Panel Review: Experimental Economics Examination of Congestion Pricing
December 5, 2011 – December 5, 2011
Georgia State University
Experimental economics has been successfully used in examining tax compliance, public goods, political economy, tax incidence, game-theoretic models of imperfect competition, willingness to pay and other experiments. This research examines price incentives focused on congestion and road pricing of highway services. Large urban areas currently experience hours of congestion with large economic costs while at the same time, public funding for highways has been decreasing - simply building more roads is not an option either financially or environmentally. By examining participants risk attitudes, this research will improve the understanding as to how travelers make decisions when faced with road pricing and congestion. In the long term this innovative research will expand evidence-based methods for setting user-based highway fees and will assist policy makers with robust decisions concerning the provision of highway services and pricing.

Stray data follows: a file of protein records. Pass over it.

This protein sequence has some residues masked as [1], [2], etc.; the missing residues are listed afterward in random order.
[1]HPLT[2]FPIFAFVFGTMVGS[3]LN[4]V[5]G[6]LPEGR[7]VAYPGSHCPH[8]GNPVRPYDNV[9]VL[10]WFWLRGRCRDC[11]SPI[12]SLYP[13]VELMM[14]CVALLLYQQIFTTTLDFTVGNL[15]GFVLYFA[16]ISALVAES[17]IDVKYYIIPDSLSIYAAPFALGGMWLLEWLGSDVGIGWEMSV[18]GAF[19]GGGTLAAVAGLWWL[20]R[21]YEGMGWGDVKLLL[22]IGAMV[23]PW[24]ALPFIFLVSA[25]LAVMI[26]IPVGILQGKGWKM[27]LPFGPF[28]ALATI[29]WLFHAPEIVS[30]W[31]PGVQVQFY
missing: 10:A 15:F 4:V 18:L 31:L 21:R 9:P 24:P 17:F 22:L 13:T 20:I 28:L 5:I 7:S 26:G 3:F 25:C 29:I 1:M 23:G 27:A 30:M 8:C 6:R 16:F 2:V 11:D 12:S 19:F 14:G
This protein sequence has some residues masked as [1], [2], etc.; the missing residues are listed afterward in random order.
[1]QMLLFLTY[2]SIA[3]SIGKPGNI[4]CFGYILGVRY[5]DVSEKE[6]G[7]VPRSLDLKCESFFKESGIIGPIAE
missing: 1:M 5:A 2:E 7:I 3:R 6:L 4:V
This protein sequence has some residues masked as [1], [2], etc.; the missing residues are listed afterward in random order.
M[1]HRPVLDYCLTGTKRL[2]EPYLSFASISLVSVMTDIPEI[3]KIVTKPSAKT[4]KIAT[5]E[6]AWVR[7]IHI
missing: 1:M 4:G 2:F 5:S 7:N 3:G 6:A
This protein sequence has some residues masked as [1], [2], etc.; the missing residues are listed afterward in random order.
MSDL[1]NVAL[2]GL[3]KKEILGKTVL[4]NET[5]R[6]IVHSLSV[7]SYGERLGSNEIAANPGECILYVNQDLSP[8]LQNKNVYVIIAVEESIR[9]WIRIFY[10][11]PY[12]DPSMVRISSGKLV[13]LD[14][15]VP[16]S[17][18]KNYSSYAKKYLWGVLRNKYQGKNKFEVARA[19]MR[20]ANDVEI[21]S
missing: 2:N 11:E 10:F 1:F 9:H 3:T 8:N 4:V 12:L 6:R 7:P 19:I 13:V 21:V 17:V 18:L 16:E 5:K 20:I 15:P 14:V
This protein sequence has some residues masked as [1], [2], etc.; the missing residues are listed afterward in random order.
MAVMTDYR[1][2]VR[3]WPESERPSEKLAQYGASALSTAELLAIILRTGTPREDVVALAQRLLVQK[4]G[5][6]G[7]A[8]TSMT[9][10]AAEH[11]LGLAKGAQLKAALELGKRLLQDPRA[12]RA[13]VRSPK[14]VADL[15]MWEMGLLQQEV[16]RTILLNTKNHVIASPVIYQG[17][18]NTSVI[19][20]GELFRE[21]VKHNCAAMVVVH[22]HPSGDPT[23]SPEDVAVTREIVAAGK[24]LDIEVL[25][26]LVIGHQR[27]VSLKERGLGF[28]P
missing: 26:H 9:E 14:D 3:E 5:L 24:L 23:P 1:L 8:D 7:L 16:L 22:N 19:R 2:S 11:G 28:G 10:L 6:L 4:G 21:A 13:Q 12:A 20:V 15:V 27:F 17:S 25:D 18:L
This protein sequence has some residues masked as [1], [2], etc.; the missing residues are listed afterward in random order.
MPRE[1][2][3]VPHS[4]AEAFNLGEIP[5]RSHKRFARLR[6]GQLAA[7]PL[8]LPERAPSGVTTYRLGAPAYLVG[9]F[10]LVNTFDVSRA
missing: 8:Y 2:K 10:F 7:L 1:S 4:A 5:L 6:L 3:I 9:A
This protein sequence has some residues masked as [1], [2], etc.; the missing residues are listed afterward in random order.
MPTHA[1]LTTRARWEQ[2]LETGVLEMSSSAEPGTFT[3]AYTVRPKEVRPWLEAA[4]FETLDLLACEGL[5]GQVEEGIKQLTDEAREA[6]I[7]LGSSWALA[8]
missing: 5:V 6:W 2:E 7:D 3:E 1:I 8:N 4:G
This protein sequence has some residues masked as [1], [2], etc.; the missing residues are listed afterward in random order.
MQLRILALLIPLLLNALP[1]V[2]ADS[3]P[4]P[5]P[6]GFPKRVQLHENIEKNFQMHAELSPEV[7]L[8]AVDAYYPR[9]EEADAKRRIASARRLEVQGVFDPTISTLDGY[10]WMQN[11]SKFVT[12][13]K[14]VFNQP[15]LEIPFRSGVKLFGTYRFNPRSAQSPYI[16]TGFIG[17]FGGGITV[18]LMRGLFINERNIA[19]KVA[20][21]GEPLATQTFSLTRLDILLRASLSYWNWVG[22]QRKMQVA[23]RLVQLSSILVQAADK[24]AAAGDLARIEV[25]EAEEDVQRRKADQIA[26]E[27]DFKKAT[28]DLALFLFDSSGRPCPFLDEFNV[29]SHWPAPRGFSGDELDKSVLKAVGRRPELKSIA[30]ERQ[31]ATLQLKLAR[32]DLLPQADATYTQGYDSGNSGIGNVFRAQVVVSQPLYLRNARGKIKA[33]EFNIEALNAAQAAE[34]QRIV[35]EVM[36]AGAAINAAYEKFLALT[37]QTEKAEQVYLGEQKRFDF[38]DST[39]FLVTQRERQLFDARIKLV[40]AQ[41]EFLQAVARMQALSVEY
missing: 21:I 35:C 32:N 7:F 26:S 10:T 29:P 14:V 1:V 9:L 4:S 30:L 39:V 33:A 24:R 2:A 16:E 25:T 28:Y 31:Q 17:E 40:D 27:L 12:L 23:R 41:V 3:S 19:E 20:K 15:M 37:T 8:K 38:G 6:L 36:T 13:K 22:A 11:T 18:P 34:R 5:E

This panel review meeting will focus on the research hypothesis, design, implementation and analysis. The 3-year research effort is entering its 2nd year and has completed several important milestones including experimental design, implementation and completion of 2 of the 3 participant sessions.